Traditionally, ‘form’ refers to the elements of an artwork that are often the first viewers see, such as colors, lines, shapes, and materials that together create a singular experience. During the 1960s, American art critic Clement Greenberg famously focused on form—in particular, the flatness and optical elements of an artwork—as integral to determining artistic value. Though, this narrow principle removed form from a vital component that allows a deeper definition of visual work: context.
‘Context’ can be defined as circumstances that are easy to grasp and assess that surround and structure the atmosphere for an idea, event, or object to emerge. Form is often seen as distinct from context and this exhibition intends to demonstrate that they cannot be so easily separated, that form itself can be considered a context.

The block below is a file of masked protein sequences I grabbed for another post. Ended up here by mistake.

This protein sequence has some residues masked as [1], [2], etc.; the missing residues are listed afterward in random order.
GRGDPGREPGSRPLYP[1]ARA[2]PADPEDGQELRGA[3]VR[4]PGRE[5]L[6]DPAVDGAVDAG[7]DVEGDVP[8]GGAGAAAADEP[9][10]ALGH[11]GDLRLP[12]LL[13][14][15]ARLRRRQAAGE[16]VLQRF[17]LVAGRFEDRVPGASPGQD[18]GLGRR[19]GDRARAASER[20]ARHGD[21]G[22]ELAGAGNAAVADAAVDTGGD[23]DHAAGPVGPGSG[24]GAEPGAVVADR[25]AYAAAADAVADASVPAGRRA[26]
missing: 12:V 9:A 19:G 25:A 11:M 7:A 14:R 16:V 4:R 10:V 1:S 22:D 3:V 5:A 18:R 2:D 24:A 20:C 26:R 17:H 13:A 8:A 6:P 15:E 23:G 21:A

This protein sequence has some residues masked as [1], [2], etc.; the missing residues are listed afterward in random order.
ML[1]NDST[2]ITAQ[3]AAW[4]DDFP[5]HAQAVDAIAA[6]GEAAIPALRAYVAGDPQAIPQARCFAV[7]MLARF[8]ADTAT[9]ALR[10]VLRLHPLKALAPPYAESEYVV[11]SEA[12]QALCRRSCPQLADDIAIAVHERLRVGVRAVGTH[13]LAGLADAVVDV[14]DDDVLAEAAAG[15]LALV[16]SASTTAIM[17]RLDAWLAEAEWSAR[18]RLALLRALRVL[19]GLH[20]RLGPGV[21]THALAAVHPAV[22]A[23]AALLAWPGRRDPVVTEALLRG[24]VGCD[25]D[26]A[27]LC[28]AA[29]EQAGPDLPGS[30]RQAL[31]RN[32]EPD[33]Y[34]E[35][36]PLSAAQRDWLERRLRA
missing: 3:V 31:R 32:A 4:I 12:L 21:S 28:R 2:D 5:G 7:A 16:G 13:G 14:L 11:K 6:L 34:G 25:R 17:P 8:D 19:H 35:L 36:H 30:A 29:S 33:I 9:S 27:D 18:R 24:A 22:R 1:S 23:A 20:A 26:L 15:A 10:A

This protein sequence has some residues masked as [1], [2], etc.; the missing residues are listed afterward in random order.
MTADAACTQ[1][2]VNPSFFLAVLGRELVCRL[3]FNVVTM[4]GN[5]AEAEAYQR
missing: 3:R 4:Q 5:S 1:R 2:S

On display are works by an international mix of emerging and established artists including Matthew Chernoff, Federico Colletta, Adrian Doura, Jose L. Garcia, Nick Gilmore, Derek Hunter, Jessie Laino, Hyland Mather (thelostobject), Rodwas, Pabli Stein. The exhibition has been separated into five provisional contexts: Environment, Site/Place, Authorship, History, and Abstract. Each of these contexts is meant to add traction to the colors, lines, shapes, and materials artists use to create their work; through this process, we can show how form and context intertwine.
Credit: Exhibition overview from museum website